Bilateral relations reached a low point in 1976, when Palestinian terrorists hijacked an Air France plane to Uganda’s Entebbe Airport and Israel sent a commando force into the country to seize the airport and rescue the hostages.

The fixer

Under another headline, “What are the former Mossad chief’s business ties to Uganda?” Ha’aretz said Rafi Eitan, now a businessman establishing business operations in Africa, helped organise President Yoweri Museveni’s latest state visit to Jerusalem.

It said the former Israel Pensioner Affairs Minister Rafi Eitan attended official meetings that Prime Minister Benjamin Netanyahu and President Shimon Peres held in Jerusalem with Museveni on Sunday Nov. 13, according to a senior Israeli official.

Eitan, now a businessman, has been trying to establish business operations in Uganda and to set up a cattle ranch in the country.

This is the second visit to Israel for Museveni.

In 2003, Museveni met with Prime Minister Ariel Sharon and with Netanyahu, who was then foreign minister, mainly to discuss Israeli arms sales to Uganda.

About a month ago, during efforts to thwart the Palestinian statehood bid in the United Nations, Netanyahu spoke with the Ugandan president and invited him to visit Israel. According to the senior Israeli official, who asked to remain anonymous, the meeting focused more on economic aid to Uganda than on arms sales.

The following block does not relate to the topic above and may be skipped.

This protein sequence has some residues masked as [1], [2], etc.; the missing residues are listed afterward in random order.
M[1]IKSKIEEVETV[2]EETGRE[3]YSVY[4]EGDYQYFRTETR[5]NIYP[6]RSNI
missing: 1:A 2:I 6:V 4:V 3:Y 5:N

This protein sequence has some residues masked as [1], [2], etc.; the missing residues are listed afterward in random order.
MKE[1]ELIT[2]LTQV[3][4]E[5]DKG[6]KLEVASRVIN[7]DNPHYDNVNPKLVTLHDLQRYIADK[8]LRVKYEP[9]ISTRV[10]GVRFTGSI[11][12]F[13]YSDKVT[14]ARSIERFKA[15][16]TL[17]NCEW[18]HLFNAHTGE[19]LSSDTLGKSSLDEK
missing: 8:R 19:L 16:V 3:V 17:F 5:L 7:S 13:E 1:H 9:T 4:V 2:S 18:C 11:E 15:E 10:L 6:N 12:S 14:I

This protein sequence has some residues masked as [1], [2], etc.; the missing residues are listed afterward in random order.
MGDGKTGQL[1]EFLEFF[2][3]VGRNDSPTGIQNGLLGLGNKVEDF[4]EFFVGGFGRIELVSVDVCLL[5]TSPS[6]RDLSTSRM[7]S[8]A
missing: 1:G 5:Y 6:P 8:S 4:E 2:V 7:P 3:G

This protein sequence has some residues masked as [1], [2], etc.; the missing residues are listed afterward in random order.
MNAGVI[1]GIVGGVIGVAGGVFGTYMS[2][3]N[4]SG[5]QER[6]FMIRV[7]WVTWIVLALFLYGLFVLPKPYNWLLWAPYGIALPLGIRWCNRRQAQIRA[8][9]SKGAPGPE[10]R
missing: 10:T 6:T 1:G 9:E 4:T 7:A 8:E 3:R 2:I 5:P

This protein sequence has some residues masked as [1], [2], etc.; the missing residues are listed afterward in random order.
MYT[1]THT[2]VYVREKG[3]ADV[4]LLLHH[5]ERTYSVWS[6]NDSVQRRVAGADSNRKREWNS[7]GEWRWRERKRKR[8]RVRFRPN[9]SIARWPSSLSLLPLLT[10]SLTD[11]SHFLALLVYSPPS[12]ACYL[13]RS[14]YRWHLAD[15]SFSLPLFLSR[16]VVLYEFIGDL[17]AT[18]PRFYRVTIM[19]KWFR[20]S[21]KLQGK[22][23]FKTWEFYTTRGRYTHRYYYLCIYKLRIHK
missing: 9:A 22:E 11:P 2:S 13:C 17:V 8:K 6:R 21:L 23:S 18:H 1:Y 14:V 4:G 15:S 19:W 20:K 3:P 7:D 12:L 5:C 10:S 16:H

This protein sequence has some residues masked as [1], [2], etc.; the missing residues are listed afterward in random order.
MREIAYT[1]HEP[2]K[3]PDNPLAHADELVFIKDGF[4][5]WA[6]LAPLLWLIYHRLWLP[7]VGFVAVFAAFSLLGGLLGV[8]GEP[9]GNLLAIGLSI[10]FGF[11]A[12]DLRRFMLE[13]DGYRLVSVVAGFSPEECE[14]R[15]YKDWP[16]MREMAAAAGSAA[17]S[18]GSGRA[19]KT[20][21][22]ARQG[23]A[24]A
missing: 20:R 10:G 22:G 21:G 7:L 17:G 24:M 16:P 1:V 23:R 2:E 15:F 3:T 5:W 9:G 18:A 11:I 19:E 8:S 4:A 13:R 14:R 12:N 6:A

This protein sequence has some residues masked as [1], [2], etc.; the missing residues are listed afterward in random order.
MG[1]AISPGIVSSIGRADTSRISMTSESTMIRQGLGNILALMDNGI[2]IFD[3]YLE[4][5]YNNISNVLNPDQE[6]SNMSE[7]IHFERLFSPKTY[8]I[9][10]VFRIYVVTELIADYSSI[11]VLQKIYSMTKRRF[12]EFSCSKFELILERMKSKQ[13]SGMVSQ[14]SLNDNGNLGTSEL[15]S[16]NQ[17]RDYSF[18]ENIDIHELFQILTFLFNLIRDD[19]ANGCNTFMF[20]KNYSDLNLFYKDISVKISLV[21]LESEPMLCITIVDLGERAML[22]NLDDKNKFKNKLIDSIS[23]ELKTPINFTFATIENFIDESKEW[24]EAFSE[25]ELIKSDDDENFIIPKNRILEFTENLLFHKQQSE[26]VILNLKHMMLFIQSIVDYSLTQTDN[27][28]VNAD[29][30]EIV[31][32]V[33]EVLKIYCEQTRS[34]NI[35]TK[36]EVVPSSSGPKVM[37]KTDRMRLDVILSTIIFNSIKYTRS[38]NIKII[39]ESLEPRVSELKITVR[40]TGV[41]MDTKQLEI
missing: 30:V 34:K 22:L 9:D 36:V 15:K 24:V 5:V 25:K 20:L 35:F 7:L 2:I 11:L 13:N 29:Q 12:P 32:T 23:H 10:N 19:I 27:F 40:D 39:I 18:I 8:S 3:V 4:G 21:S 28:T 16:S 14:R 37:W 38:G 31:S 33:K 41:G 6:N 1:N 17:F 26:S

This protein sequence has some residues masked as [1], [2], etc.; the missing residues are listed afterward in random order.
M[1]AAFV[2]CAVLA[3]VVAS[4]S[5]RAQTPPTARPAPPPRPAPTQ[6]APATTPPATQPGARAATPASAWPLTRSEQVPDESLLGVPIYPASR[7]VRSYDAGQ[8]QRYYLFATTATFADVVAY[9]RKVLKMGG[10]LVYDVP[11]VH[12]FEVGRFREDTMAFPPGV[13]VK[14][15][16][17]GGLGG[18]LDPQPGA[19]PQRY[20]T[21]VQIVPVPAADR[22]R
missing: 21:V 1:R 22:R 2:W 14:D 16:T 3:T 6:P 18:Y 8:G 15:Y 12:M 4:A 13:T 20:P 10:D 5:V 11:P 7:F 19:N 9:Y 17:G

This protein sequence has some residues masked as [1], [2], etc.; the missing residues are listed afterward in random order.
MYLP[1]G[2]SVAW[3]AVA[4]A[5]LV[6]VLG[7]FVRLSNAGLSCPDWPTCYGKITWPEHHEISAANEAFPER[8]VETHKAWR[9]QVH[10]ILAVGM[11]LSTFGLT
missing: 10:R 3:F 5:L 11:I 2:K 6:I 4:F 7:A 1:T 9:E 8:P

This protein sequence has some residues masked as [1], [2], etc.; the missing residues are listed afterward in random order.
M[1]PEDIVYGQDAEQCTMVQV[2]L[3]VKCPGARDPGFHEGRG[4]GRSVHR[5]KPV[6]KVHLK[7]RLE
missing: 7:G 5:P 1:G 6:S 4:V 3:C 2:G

The source said Eitan’s involvement in the visit came as a surprise to several government officials. He said the Foreign Ministry staffers who came to the airport to welcome Museveni were surprised to see Eitan waiting on the tarmac to shake the Ugandan president’s hand.

“The president of Uganda arrived in a private plane and the welcome was in an area of the airport reserved for VIPs. It is unclear how Rafi Eitan even got a permit to get in there,” the source said.

Eitan went on to take part in meetings among Netanyahu, Peres and Museveni. “No Israeli official invited Eitan to the airport, and he also invited himself to the meetings with Netanyahu and Peres and sat in the room,” the official said.

Eitan, 85, held several government positions in the course of his career. He served in the Palmach, the elite strike force of the pre-state, underground Haganah, the precursor of the Israel Defense Forces.

He went on to become director of operations in the Mossad, Israel’s espionage agency, and participated in the capture of Nazi criminal Adolf Eichmann in Argentina. Eitan also served as head of the Bureau of Scientific Relations, the agency that handled the Jewish-American Israeli spy Jonathan Pollard. From 2006 to 2009 he was pensioner affairs minister in the government of former Prime Minister Ehud Olmert.